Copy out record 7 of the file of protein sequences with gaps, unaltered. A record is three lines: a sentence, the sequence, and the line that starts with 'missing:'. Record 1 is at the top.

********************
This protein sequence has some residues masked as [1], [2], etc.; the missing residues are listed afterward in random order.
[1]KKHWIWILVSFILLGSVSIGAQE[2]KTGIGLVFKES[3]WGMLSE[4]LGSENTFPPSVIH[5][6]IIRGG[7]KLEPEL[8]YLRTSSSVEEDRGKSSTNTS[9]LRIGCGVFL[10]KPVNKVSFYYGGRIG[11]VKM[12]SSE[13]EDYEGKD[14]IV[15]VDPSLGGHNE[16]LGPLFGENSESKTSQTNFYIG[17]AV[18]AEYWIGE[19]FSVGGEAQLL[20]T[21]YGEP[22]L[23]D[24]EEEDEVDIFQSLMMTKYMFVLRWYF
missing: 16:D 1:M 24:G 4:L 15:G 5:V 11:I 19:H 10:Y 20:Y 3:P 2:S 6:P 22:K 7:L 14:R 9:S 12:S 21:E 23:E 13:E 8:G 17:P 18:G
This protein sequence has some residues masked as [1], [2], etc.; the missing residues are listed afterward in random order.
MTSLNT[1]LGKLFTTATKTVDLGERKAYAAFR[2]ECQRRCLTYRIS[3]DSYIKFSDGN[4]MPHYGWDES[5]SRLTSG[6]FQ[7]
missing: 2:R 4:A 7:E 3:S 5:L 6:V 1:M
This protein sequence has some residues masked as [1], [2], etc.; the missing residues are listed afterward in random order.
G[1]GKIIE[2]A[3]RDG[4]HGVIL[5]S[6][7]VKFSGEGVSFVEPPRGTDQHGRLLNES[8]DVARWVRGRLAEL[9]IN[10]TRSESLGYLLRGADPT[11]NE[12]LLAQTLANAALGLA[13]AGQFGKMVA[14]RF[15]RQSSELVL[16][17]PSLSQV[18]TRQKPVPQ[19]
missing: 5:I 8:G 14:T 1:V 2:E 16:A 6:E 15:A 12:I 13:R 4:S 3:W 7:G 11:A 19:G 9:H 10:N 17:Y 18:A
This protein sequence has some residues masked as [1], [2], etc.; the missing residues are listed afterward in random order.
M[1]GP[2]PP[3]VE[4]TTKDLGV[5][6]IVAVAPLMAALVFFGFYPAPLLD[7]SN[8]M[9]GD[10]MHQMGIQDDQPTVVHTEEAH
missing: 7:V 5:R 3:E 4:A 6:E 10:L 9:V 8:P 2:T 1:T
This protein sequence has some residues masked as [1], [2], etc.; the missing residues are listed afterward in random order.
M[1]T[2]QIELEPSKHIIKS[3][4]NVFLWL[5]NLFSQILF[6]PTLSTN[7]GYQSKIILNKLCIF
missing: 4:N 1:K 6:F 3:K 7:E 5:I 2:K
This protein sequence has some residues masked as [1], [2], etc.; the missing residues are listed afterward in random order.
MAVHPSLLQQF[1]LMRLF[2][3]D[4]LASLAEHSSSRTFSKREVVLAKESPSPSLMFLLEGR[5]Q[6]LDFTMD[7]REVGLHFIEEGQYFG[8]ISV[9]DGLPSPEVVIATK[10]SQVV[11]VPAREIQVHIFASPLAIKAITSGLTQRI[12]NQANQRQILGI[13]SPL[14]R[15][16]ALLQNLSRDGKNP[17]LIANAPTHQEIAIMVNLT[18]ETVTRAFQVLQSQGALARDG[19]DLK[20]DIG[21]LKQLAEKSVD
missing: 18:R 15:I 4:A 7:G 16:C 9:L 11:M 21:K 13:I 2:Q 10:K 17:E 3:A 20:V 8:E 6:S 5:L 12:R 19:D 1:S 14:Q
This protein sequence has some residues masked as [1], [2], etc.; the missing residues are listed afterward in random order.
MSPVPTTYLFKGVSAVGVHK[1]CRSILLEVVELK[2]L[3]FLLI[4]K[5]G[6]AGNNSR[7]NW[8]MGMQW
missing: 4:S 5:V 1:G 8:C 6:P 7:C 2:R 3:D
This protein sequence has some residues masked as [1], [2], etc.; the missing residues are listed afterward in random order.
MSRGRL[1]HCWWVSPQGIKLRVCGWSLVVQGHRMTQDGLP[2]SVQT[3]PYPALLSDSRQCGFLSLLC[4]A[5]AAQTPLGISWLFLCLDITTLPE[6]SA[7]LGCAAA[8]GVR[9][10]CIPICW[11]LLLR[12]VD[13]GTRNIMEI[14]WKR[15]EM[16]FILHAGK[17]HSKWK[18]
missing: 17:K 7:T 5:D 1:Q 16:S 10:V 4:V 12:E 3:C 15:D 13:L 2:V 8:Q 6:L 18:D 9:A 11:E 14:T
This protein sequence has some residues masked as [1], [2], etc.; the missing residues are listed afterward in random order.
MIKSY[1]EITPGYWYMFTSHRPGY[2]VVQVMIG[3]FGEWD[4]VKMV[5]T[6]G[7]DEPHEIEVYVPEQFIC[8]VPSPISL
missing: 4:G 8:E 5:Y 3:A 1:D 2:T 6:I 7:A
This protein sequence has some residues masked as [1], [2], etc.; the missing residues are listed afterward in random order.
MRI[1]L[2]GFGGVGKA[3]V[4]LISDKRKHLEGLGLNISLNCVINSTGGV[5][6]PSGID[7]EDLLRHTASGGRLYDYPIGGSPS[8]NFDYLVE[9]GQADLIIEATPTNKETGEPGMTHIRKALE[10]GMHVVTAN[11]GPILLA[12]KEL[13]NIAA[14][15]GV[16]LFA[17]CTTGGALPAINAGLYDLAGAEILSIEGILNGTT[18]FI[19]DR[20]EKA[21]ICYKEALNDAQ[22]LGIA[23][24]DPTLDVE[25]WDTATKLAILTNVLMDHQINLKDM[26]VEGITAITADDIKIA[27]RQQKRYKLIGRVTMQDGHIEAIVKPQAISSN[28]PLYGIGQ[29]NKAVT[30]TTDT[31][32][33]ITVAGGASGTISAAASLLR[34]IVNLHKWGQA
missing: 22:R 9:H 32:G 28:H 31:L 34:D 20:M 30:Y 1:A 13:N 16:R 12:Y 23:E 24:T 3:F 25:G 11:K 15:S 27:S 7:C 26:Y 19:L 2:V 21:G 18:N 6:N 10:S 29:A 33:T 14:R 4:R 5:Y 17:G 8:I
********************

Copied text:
This protein sequence has some residues masked as [1], [2], etc.; the missing residues are listed afterward in random order.
MSPVPTTYLFKGVSAVGVHK[1]CRSILLEVVELK[2]L[3]FLLI[4]K[5]G[6]AGNNSR[7]NW[8]MGMQW
missing: 4:S 5:V 1:G 8:C 6:P 7:C 2:R 3:D